Original Paper


, Volume 83, Issue 1, pp 83-97

First online:

Evidence for high iron requirements of colonial Phaeocystis antarctica at low irradiance

  • P. N. SedwickAffiliated withBermuda Biological Station for Research Email author 
  • , N. S. GarciaAffiliated withCollege of Charleston
  • , S. F. RisemanAffiliated withCollege of Charleston
  • , C. M. MarsayAffiliated withBermuda Biological Station for Research
  • , G. R. DiTullioAffiliated withCollege of Charleston

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We have carried out field and laboratory experiments to examine the iron requirements of colonial Phaeocystis antarctica in the Ross Sea. In December 2003, we performed an iron/light-manipulation bioassay experiment in the Ross Sea polynya, using an algal assemblage dominated by colonial Phaeocystis antarctica, collected from surface waters with an ambient dissolved Fe concentration of ∼0.4 nM. Results from this experiment suggest that P. antarctica growth rates were enhanced at high irradiance (∼50% of incident surface irradiance) but were unaffected by iron addition, and that elevated irradiance mediated a significant decrease in cellular chlorophyll a content. We also conducted a laboratory iron dose–response bioassay experiment using a unialgal, non-axenic strain of colonial P. antarctica and low-iron (<0.2 nM) filtered seawater, both collected from the Ross Sea polynya in December 2003. By using rigorous trace-metal clean techniques, we performed this dose–response iron-addition experiment at ∼0°C without using organic chelating reagents to control dissolved iron levels. At the relatively low irradiance of this experiment (∼20 μE m−2 s−1), estimated nitrate-specific growth rate as a function of dissolved iron concentration can be described by a Monod relationship, yielding a half-saturation constant with respect to growth of 0.45 nM dissolved iron. This value is relatively high compared to reported estimates for other Antarctic phytoplankton. Our results suggest that seasonal changes in the availability of both iron and light play critical roles in limiting the growth and biomass of colonial Phaeocystis antarctica in the Ross Sea polynya.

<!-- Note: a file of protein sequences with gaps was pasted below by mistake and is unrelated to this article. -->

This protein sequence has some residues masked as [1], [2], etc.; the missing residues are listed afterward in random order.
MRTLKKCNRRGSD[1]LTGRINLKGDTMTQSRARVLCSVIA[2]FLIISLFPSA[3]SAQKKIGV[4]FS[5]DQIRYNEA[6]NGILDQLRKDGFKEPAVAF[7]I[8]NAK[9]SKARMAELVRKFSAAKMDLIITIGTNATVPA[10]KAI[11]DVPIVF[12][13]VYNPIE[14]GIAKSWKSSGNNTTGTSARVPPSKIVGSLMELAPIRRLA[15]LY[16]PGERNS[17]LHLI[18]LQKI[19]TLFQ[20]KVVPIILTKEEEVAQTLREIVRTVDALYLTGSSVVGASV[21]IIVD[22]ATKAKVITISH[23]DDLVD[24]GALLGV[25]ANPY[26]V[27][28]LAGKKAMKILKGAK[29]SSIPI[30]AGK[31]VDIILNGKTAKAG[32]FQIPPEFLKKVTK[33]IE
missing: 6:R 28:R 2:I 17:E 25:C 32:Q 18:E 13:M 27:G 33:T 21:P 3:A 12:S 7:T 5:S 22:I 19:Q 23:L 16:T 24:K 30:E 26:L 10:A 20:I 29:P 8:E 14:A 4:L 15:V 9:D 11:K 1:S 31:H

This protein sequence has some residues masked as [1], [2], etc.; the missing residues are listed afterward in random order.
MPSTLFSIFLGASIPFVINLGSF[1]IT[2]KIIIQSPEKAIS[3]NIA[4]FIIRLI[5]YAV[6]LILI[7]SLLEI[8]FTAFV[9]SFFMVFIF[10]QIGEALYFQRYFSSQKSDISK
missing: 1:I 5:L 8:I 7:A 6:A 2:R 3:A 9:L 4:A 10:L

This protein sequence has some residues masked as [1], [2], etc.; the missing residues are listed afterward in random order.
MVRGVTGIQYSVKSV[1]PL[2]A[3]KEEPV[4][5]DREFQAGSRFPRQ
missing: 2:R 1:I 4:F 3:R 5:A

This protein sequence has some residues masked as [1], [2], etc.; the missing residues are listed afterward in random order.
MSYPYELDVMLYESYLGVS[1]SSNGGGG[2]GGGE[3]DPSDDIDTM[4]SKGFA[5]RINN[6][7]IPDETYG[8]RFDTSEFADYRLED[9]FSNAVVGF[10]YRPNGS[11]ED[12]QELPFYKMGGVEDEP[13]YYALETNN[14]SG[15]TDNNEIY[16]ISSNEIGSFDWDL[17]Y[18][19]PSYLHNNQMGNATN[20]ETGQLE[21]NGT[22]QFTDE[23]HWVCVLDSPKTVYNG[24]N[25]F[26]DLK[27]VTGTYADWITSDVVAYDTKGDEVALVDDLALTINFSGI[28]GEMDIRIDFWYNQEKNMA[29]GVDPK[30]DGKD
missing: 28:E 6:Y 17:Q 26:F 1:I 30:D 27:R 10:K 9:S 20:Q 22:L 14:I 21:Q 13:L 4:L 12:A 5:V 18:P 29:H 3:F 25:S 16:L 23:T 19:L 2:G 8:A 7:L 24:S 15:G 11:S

Iron Light Phaeocystis antarctica Ross Sea